More Rapidly but less stable


What does the product of the kinetically controlled enolate look like?

The double bond to the less substituted alpha-carbon


How is the kinetically controlled enolate formed?

By the removal of the alpha-hydrogen from the less substiuted alpha-carbon because it offers less steric hinderance


The thermodynamically controlled produce is formed more _____ but is more ______.

More slowly but is more stable


What does the product of the thermodynamically controlled enolate look like?

The double bond being formed with the more substituted alpha-carbon


How is the thermodynamically controlled enolate formed?

By the removal of the alpha-hydrogen from the more substituted alpha-carbon


When are kinetically controlled enolate products favored?

In a reaction that is rapid, irreversible, at lower temperatures and with a strong, sterically hindered base.


When is the thermodynamically controlled enolate product favored?

With higher temperatures, slow, reversible reactions, which have smaller and weaker bases


What happens if a reversible reaction uses kinetically controlled enolate products?

The kinetic product can revert to the origianl reactant and react again to form the thermodynamic product


What are enamines?

Are tautomers of imines


What is an imine?

Is a compound that contains a C=N bond. This nitrogen in the imine may or may not be bonded to an alkyl group or other subtituent


What is tautomerization again?

Movement of a hydrogen and a double bond.


How can imines be converted to enamines?

Through tautomerization


What is another vital reaction in the MCAT?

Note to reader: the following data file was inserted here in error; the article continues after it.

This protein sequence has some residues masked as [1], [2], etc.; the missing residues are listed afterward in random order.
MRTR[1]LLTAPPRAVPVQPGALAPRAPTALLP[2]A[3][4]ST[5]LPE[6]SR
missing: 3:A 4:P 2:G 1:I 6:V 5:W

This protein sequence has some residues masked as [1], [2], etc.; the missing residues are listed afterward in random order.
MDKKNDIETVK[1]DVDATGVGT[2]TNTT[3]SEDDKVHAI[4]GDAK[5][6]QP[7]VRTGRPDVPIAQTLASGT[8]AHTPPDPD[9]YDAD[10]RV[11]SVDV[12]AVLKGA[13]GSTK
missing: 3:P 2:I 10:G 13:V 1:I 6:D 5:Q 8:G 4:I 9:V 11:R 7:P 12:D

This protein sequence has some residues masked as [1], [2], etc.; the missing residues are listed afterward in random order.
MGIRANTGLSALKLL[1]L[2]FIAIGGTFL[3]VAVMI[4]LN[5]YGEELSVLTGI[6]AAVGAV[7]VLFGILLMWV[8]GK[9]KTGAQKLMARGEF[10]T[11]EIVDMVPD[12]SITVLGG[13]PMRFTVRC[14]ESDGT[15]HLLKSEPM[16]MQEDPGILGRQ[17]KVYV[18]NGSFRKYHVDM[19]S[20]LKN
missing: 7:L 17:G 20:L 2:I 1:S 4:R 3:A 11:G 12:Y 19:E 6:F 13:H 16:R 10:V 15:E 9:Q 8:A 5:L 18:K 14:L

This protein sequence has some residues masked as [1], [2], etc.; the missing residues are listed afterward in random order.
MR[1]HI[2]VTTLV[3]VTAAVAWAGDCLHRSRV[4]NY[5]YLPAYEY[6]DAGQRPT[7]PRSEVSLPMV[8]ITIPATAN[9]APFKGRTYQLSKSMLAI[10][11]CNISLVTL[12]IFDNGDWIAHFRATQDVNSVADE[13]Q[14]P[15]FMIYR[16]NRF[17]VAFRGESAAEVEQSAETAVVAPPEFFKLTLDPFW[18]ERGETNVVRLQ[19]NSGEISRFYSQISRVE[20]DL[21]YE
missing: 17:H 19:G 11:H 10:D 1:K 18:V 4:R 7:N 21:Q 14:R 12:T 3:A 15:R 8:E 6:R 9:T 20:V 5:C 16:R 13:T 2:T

The aldol condensation


What is Aldol Condensation?

This reaction follows the same general mechanism of nucleophilic addition to a carbonyl, however, an aldehyde or ketone acts both as an electrophile (in its keto forms) and a nucleophile (in its enolate form), and the end result is the formation of a carbon-carbon bond.


When acetaldehyde (ethonal) is treated with ______, an ____ is produced?

Catalytic amount of base
An enolte is produced


Why is the enolate more nucleophilic than the enol?

Because it is negatively charged


In the aldol condensation reaction, the nucleophlic enolate ion does what?

The enolate ion can react with the electrophilic carboyl group of another acetaldehyde molecule


What is key i a aldol condensation reaction?

Both species are in the same flask


What is the product when acetaldehyde (ethonal) goes through an aldol condensation reacction?

3-hydroxybutanol which is an example of an aldol


What is an aldol?

A molecule that contains both aldehyde and alcohol functional groups


When ketones are used are they still called aldol reactions?



With a strong base and high temperatures, what then occurs in the aldol condenstation reaction?

Dehydration occurs by an E1 or E2 mechanism: We kick of a water molecule and form a double bond, producing an alpha, beta-unsaturated carbonyl


Aldol condensations are most useful only if what are used? Why?

One type of aldehyde or ketone
If there are multiple aldehydes or ketones, we cannot easily control which will act as the nucleophile and which will act as the electrophile, and a mixture of products will result


Multiple products wont form, if what? Why?

If one of the molecules has no alpha-hydrogens because the alpha-carbons are quaternary


Why is aldol condensation called a condensation reaction?

Because Two molecules are jointed with the loss of a small molecule


Can an aldol condensation reaction also be called a dehydration reaction? Why?

Yes because the small molecule that is lost is water


What is the reverse of an aldol condensation reacction called?

Retro-aldo reaction


How do you push the reaction in a retro-aldol direction?

Aqueous base is added and heat is applied


What is the retro-aldol reaction useful for?

Breaking bonds between the alpha dn beta-carbons of a carbonyl


The retro-aldol reaction is facilitated if what?

The intermediate can be stabilized in the enolate form, just as in the forward reaction